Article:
On Monday night, as I entered the theatre and made my way up to the balcony seats, I encountered Miss Noir City 2010 slowly descending the stairs in tight skirt and high heels, with a photographer in tow. There was trepidation in her eyes as to how to successfully navigate the grand staircase, but she succeeded, and continued onwards toward the stage to make her one-night only appearance. She then unveiled to the audience the tattoo on her shoulder that landed her the job. (It says "Mom & Dad.")
The first movie of the evening was Suspense (1946), which has nothing to do with the CBS Radio series of the same name. It is primarily known as the most expensive film ever made by Monogram Studios and as vehicle for one-named ice-skating star Belita. According to Martin Grams*, in his book Suspense: Twenty Years of Thrills and Chills (1997): "Although there has been no real connection between the radio show and the Monogram film under the same name, the possibility of the advertising department at Monogram attempting to cash in on the radio program's success is strong."
If you feel that ice-skating noir is something that appeals to you --and you should--then you can purchase Suspense (1946) on DVD through Amazon.com.
If you want to see a noir film with a cast taken from the radio show Suspense, then check out the women's prison flick The Story of Molly X. It, however, is not yet out on DVD.
Suspense was the first film of Monday night's Belita double-feature. The second part of the program was The Gangster, which I had to skip.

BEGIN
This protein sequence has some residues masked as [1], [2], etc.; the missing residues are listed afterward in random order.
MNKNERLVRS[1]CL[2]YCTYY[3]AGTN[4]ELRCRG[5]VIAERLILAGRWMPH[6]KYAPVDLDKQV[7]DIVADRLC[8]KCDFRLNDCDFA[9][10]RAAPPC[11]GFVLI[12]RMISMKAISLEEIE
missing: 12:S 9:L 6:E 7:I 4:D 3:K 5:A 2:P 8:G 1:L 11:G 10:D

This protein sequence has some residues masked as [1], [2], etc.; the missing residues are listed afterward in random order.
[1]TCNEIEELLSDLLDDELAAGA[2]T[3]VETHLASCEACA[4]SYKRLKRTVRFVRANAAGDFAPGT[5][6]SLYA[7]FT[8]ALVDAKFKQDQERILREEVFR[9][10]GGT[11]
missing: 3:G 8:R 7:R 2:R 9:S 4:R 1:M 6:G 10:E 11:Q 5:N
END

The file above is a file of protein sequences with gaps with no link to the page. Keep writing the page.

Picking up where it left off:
I also had to skip Tuesday night's line-up of the The Postman Always Rings Twice and He Ran All the Way, but returned on Wednesday for "Bad Girls" night.
The first film on Wednesday evening was One Girl's Confession (1953) starring Cleo Moore and written directed by Hugo Haas. Although Cleo played a good girl who does just a little-bit-of-wrong, the audience enjoyed it thoroughly.
The second film of the evening was Women's Prison (1955) starring Ida Lupino as the warden and Howard Duff as the prison doctor. Cleo Moore also starred, as well as Jan Sterling, and Audrey Totter. The primary bad girl in this film was Ida Lupino as the "borderline psychotic" warden who followed her own rules. Eventually, she got too tough, and the inmates made a stand for what is right and rioted against her. Oh, and the women's prison was right next to a men's prison, ...and that is what set off all the trouble.
Both One Girl's Confession and Women's Prison are soon to be released on DVD from Sony Pictures. You can find them both on Bad Girls of Film Noir 2. This set also contains the bizarre film Night Editor, which was based on the radio series of the same name.